Sweet Maria's Weblog

New Coffee: Excellent Colombias and a New Ethiopia

Colombia Finca La Esperanza - Brayan Joven is such a complete coffee, dynamic yet well balanced, top notes that seem to multiply as the cup cools. Characteristics range from Honey sweetness, to plum and cherry fruits, to a fruit-juice acidity - a real standout, suited for competition! We've begun to work with a new intermediary in Colombia, gaining us access to producer groups new to us. This first container is nearly all from one group in the Timaná region of Huila, and I have to say, quality is more than up to par, a few exceeding our expectations. 

Sweet Maria's Container Sampler - Colombia 10 x 1LB samples of each lot of coffee that was in this Timaná container. Not every coffee will be available on SM (we buy for Coffee Shrub too!), so this is truly the only way you will be able to try all of these coffees. There's only 150 available, and so we are limiting 1 per household.

Colombia Organic Tres Parques - Apia is a fruit forward Colombia, long sweetness, and brightening acidity.

Ethiopia Dry Process Gey Harar....

Roasted: Colombia Huila El Templo de Palestina & Guatemala Huehuetenango Cuilco

October 16, 2014

As the weather gets cooler and the daylight ends earlier, brings forth a good time to introduce coffees with chocolaty sweetness. These two subscription coffees give a nice example of that Fall time nostalgia. A big slice of pumpkin pie and a cup of either of these two coffees will bring an excellent match.   

 

Colombia Huila El Templo de Palestina City+

The dry grounds smell of juicy sweet cherries, and once brewed the aroma announces oatmeal cookie and spice. The finish has a semisweet cocoa mouthfeel and a clean apple-like acidity. 

 

Guatemala Huehuetenango Cuilco Full City

This cup is full of chocolate notes that range from milk to dark semisweet. The aftertaste is almondy, sweet and creamy. There is also a nice malic acidity in the finish that is well preserved in this Full City roast. 

 

Enjoy,

Danny Goot

 

 

 

 

A Tale from the Land of the HandyBrew

October 13, 2014

We sold out of the HandyBrew many months ago. In the meantime, we have been in close communication with the manufacturer (the folks who also make the Clever Coffee Dripper) as they put a lot of effort into creating a new model. It's now back in stock with a new look and improvements that will make an even better HandyBrew brew.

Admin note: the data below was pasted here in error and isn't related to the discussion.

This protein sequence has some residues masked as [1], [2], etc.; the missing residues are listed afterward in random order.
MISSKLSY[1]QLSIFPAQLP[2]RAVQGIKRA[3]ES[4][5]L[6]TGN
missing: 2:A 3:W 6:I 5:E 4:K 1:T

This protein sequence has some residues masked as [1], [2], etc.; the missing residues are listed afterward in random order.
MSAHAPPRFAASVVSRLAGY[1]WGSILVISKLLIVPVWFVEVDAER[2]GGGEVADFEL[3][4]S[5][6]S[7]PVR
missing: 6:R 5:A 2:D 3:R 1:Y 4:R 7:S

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We are celebrating this Friday with new coffees

October 10, 2014

Colombia Finca La Primavera - Gerardo Bravo is balanced by candied sweetness, malic to tartaric acidity, and black tea. Fruits pop up in the cooling cup, apple, cherry, and plum.

Colombia Timana Principales Lotes brings forth solid sweetness, honey, dark sugar, apple, and a malic acidity.

Guatemala Chimaltenango La Pampa Gesha This Gesha has perfumed florals, clean honeyed sweetness, tropical fruits, and brilliant acidity.

Timor Eraulu Lauana Villages. This fully washed Timor shows banana, pineapple, plum, and apple with a underlying sweet/...

Quality Control: Sample Roasting

Our Probat P3 Electric 3-barrel sees A LOT of use!

October 7, 2014

We are officially hitting the tail end of the busiest time of year for receiving samples in our cupping lab. It’s no secret that the bulk of our coffees come from Central America and East Africa, and as such, we’ve received more ‘offer’ samples in the past few months than all of the rest of the year combined. This last year in Guatemala alone we cupped over 600 farm samples. Now, to be honest, some of that number was roasted and cupped at origin - maybe 200 total. But the bulk was evaluated right here in our lab in West Oakland. As such, it seems like an appropriate time for us to talk about our process of green coffee evaluation, and why if you're running a roasting business, it’s important to have an evaluation program in place.

Many of you will find this information useful as a way to better understand the purchasing process on this side of the water. Much of our evaluation of coffee comes from it’s taste (no surprise here), and the sample roaster is an extremely valuable tool to present a coffee’s quality level. But also, I would argue that just as much stock is placed in the roaster, that is, the human being operating the machine, as the machine itself. There are good and bad roasting machines as well as roasting approaches, and we find that much of our home roasting audience are just as careful and attentive to roasting on their home machines as the "professional" production roasters down the street (we talk A LOT about “professional” vs enthusiast around here - and there really isn’t much of a difference, except for maybe equipment). Roasting...